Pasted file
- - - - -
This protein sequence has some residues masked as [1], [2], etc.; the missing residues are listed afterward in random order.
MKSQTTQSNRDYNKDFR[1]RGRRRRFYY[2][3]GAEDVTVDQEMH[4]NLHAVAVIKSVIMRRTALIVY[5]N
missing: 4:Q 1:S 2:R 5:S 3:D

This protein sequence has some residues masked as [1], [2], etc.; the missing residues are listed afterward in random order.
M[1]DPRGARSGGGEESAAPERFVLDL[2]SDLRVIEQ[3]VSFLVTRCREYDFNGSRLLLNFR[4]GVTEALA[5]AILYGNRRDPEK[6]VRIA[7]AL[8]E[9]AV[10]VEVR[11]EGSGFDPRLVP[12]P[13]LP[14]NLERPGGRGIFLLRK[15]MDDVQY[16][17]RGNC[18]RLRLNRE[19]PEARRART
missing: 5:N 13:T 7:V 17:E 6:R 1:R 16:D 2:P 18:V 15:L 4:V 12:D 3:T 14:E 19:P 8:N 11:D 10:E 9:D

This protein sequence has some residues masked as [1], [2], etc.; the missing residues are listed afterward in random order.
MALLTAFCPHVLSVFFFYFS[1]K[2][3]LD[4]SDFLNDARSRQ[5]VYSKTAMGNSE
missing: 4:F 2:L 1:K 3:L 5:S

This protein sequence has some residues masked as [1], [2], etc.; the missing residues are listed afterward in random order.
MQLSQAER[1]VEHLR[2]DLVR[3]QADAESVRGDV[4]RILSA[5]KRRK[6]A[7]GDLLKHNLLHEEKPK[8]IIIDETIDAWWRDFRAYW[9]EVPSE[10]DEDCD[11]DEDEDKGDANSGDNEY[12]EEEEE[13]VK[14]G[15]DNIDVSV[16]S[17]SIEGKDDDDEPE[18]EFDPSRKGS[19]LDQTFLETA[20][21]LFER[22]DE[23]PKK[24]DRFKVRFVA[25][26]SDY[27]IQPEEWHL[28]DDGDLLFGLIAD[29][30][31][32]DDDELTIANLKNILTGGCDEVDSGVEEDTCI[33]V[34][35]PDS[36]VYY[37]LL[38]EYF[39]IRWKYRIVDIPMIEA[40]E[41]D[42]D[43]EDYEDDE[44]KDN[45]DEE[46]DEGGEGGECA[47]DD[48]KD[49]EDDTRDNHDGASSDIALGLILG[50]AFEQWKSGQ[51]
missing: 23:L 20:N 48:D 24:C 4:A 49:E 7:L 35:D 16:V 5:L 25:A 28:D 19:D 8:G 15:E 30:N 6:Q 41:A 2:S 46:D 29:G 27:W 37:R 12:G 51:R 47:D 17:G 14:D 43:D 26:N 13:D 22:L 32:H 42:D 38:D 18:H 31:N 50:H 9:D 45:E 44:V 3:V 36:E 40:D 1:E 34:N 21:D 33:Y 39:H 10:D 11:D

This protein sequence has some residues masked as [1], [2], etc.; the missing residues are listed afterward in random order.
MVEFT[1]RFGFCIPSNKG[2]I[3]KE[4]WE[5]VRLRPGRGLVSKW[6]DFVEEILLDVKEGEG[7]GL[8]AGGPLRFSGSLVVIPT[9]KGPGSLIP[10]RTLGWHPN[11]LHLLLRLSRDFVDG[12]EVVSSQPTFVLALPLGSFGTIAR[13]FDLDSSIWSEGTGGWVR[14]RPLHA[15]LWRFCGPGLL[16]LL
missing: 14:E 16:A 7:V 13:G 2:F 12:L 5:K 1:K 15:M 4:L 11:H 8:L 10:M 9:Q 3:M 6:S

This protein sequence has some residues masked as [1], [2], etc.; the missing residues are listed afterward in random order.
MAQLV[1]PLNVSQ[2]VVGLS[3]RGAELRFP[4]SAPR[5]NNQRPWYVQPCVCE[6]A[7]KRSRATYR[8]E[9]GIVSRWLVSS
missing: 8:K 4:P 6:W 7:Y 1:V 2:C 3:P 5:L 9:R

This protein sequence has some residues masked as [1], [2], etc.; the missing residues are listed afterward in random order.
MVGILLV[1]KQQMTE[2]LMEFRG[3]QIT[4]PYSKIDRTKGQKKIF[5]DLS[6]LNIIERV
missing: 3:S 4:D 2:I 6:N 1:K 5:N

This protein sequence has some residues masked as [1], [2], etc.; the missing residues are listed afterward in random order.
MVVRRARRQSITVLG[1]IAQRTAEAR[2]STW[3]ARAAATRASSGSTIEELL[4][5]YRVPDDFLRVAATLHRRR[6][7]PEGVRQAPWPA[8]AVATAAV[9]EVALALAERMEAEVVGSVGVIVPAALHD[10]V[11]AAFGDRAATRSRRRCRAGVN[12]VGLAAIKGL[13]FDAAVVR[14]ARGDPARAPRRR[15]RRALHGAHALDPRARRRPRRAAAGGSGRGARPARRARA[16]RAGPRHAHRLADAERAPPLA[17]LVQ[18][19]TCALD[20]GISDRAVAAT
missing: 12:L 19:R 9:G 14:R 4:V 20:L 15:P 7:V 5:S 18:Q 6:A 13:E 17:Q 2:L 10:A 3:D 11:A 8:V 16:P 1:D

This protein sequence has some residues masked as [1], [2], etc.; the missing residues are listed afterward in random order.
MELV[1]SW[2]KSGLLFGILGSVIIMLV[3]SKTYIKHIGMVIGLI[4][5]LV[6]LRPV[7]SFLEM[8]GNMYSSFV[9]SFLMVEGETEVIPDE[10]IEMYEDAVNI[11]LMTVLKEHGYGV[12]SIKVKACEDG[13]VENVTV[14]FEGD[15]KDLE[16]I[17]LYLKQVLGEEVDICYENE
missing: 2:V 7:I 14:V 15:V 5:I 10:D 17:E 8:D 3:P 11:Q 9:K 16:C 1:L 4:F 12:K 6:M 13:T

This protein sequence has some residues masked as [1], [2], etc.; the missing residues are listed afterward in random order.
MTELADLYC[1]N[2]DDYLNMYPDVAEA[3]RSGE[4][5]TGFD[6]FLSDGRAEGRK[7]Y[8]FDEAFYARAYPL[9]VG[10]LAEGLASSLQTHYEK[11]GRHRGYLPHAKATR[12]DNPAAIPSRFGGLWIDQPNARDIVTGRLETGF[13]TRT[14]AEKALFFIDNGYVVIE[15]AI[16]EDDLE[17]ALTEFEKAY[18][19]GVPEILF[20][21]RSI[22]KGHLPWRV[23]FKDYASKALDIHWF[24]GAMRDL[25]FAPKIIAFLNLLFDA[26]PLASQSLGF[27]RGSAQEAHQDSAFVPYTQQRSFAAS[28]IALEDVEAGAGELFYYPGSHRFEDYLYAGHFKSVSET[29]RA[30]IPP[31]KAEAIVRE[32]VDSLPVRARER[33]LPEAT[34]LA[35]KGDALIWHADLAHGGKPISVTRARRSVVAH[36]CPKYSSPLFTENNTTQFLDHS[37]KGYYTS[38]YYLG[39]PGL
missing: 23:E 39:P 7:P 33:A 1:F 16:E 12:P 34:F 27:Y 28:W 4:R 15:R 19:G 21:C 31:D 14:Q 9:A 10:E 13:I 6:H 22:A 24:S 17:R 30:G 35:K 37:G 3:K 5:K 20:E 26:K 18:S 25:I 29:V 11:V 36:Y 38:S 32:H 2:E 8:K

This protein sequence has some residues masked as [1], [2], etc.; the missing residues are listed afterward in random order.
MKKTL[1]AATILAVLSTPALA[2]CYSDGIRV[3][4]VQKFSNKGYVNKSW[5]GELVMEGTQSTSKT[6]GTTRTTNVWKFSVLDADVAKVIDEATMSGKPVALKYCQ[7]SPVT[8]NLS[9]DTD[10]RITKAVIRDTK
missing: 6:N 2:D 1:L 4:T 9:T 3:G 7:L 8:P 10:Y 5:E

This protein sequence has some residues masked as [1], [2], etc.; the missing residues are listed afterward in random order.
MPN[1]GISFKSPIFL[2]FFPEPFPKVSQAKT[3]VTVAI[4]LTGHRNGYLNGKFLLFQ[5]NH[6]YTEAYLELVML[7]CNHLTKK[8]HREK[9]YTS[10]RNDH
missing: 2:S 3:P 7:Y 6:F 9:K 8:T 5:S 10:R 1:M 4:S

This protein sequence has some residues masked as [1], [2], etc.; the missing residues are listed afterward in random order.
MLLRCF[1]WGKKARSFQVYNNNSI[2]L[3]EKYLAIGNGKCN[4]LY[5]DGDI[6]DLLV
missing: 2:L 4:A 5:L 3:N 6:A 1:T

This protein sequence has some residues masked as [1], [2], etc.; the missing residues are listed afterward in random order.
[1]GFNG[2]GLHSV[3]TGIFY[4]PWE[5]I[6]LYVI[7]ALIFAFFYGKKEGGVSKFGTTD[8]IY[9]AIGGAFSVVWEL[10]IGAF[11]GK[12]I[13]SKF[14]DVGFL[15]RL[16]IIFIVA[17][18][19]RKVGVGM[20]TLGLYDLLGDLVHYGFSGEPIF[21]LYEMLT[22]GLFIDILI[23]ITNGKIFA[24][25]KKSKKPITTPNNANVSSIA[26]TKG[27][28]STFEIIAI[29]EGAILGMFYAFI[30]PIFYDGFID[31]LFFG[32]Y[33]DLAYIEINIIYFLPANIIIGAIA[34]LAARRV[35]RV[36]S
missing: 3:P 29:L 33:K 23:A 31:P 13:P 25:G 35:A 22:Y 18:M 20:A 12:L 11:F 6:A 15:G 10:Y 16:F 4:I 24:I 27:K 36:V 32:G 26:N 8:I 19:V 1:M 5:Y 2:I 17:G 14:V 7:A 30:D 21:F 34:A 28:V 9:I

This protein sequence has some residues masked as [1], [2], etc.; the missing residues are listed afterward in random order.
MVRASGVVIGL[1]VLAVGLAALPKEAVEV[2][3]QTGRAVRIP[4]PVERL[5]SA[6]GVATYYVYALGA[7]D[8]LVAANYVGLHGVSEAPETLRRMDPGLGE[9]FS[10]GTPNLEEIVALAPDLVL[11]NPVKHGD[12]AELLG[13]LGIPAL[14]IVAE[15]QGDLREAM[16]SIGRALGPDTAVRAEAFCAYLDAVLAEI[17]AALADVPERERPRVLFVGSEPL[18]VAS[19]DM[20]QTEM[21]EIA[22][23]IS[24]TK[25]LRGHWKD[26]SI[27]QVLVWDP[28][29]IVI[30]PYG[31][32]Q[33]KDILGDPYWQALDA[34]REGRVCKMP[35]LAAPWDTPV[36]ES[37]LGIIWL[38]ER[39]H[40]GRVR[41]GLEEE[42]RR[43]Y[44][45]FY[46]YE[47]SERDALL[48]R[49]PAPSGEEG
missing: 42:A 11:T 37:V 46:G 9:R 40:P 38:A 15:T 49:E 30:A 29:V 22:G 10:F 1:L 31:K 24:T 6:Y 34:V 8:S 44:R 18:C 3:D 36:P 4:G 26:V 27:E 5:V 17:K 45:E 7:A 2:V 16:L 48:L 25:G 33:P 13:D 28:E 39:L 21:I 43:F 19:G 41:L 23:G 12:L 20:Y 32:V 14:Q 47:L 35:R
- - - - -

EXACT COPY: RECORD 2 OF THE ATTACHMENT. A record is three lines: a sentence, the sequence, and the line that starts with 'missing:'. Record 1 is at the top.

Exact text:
This protein sequence has some residues masked as [1], [2], etc.; the missing residues are listed afterward in random order.
M[1]DPRGARSGGGEESAAPERFVLDL[2]SDLRVIEQ[3]VSFLVTRCREYDFNGSRLLLNFR[4]GVTEALA[5]AILYGNRRDPEK[6]VRIA[7]AL[8]E[9]AV[10]VEVR[11]EGSGFDPRLVP[12]P[13]LP[14]NLERPGGRGIFLLRK[15]MDDVQY[16][17]RGNC[18]RLRLNRE[19]PEARRART
missing: 5:N 13:T 7:V 17:E 6:R 1:R 16:D 2:P 18:V 15:L 4:V 12:D 3:T 14:E 19:P 8:N 11:D 10:E 9:D